After an appeals court tossed out two felony convictions in his case, a man convicted of burning a cross next to an African-American teen’s Arroyo Grande home will serve an eight-year sentence, a judge ruled Wednesday, knocking three years off the term.
As a result, 36-year-old Jeremiah Hernandez of San Simeon could be out of prison in a little more than a year.
Hernandez was one of four people convicted in the case, which garnered national attention. While the other defendants entered no-contest pleas, Hernandez went to trial.
In June 2012, a jury found him guilty of arson, terrorism in the form of a cross burning, terrorism in the form of arson targeting a person’s race, and conspiracy to commit a crime. The jury also found him guilty of the enhanced penalty of committing hate crimes.
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But the 2nd District Court of Appeal ruled in August that Hernandez could not be convicted of general arson and terrorism charges along with the more specific but related cross-burning charge, and it ordered the arson and terrorism charges dismissed.
After rendering that decision, the appeals court left it to the trial court to resentence Hernandez.
During the resentencing Tuesday, Deputy District Attorney Dave Pomeroy argued for an eight-year term, to be served entirely in state prison. Hernandez’s attorney, Ray Allen, argued for a six-year jail term.
Pomeroy said the defendant deserved more time because he acted in concert with other defendants. Allen has maintained that the cross burning wasn’t racially motivated.
According to court testimony, one of the defendants, Jason Kahn, wanted to burn the cross in front of a South Elm Street home in Arroyo Grande in memory of his father. In 1994, Kahn was in the back of a police car that was called to respond to a shooting at the South Elm Street home. Kahn’s father, Rick Kahn, had been shot and killed by sheriff’s deputies during a confrontation there.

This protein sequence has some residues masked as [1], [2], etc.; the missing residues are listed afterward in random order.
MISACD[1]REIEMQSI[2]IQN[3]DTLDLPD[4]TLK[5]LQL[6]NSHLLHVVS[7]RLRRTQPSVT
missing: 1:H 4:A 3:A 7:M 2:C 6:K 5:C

On March 18, 2011, Jason Kahn and the other defendants — Hernandez, William Soto and Sarah Matheny — stole an 11-foot cross from a local church, then placed it in the ground in front of the home and set it ablaze. The occupants of the house were not present at the time because of ongoing work at the home. But the neighbors were, including an African-American teenager, whose bedroom was just 23 feet from the burning cross.
The defendants claimed they didn’t know the African-American girl lived there and that the crime wasn’t racially motivated, even though Kahn had tattoos of swastikas, a skinhead and the words “white power” on his body.
Pomeroy said the crime frightened the entire community. And he doesn’t think Hernandez is rehabilitated.
“Crime will go up in this county as soon as this defendant is released from custody,” he said in court, noting that Hernandez has an “extensive” criminal past.
Hernandez tried to start a criminal outfit called the Outlaws while in jail, Pomeroy added. “He’s dedicated his life to crime.”
Allen, who argued that the convictions did not warrant prison time, said the Outlaws was just a group of friends who created their own rules of conduct.
“I think Mr. Pomeroy was not being fair to Mr. Hernandez,” he said after the hearing. “I think the whole Outlaws thing is another way to create a boogeyman, which in my mind was what this case was.”
The burned cross, he said, was a memorial to Kahn’s father.
“It had nothing to do with that young African-American girl who happened to be next door,” he said.
San Luis Obispo Superior Court Judge Jacquelyn Duffy sentenced Hernandez to the eight-year term. But because he had been credited for 2,117 days served, he could be out in 401 days with credit for good behavior.
Allen said his client will likely appeal the sentencing again.